#
Automata

\(
\def\Lang{\mathit{Lang}}
\def\devers#1#2{\colon#1\to#2}
\)

A finite *automaton* $M$ on the finite alphabet $A$ is composed of a
finite set $Q$ of *states*, of an *initial* state $q_0$,
of a set $T\subseteq Q$ of *terminal* states
and of a set $F\subseteq Q\times A\times Q$ of *labelled edges*
or *arcs* corresponding to state *transitions*.
We denote the automaton $M$ by the quadruplet
$(Q,q_0,T,F)$ or sometimes by just $(Q,F)$ when, for example, $q_0$ is
implicit and $T=Q$.
We say of an arc $(p,a,q)$ that it leaves state $p$ and
enters state $q$; state $p$ is the *source* of the arc,
letter $a$ its *label* and state $q$ its *target*.
A graphic representation of an automaton is displayed below.

The number of arcs exiting a given state is called the *outgoing
degree* of the state.
The *incoming degree* of a state is defined in a dual way.
By analogy with graphs, the state $q$ is a *successor* by the
letter $a$ of the state $p$ when $(p,a,q)\in F$; in the same
case, we say that the pair $(a,q)$ is a
*labelled successor* of state $p$.

A *path* of length $n$ in the automaton $M=(Q,q_0,T,F)$ is a sequence of
$n$ consecutive arcs
$\langle (p_0,a_0,p'_0),(p_1,a_1,p'_1),\dots,(p_{n-1},a_{n-1},p'_{n-1}) \rangle$
that satisfies $p'_k=p_{k+1}$ for $k=0,1,\dots,n-2$.
The *label* of the path is the word $a_0a_1\dots a_{n-1}$, its *origin*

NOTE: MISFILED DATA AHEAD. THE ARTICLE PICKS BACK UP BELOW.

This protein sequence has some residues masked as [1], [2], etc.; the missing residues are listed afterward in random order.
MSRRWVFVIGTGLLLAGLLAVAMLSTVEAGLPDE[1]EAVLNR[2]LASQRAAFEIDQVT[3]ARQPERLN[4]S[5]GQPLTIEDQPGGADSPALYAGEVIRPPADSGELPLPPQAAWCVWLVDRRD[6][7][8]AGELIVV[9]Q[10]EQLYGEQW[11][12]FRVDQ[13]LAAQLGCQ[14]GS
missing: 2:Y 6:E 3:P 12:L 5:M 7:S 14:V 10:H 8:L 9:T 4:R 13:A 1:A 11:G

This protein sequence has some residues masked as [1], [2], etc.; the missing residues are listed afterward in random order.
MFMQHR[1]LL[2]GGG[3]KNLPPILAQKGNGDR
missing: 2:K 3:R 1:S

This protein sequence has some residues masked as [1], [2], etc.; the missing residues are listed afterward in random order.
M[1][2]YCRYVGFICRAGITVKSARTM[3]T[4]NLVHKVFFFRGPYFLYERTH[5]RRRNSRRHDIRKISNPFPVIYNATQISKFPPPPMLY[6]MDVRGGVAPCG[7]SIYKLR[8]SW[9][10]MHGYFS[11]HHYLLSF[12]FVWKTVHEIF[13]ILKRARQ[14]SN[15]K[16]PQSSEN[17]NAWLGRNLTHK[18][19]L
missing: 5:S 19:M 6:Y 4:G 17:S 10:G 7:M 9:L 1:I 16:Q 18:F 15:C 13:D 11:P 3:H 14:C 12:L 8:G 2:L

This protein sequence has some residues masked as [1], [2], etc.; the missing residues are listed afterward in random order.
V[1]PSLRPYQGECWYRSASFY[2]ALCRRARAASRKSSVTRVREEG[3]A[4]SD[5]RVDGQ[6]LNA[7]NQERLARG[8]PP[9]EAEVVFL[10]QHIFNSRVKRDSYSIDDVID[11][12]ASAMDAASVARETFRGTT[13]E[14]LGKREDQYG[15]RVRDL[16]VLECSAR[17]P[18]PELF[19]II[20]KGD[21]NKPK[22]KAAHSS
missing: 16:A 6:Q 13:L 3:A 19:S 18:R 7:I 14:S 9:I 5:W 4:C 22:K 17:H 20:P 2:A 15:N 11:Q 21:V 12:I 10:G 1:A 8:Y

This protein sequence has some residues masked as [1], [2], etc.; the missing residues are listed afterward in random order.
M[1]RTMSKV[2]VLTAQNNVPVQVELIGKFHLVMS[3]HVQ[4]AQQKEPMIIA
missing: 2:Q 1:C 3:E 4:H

the state $p_0$ and its *end* the state $p'_{n-1}$.
A path in the automaton $M$ is *successful*
if its origin is the initial state $q_0$ and
if its end is in $T$.
A word is *recognised* or *accepted* by the automaton if it is the label of a
successful path.
The language composed of the words recognised by the
automaton $M$ is denoted by $\Lang(M)$.

An automaton $M=(Q,q_0,T,F)$ is *deterministic* if for every pair
$(p,a)\in Q\times A$ there exists at most one state $q\in Q$ for
which $(p,a,q)\in F$.
In such a case, it is natural to consider the *transition function*
$\delta\devers{Q\times A}{Q}$ of the automaton defined for every arc
$(p,a,q)\in F$ by $\delta(p,a)=q$ and undefined elsewhere.
The function $\delta$ merely extends to words.

It is known that any language accepted by an automaton is also accepted by a
deterministic automaton and that there is a unique (up to state naming)
minimal deterministic automaton accepting it.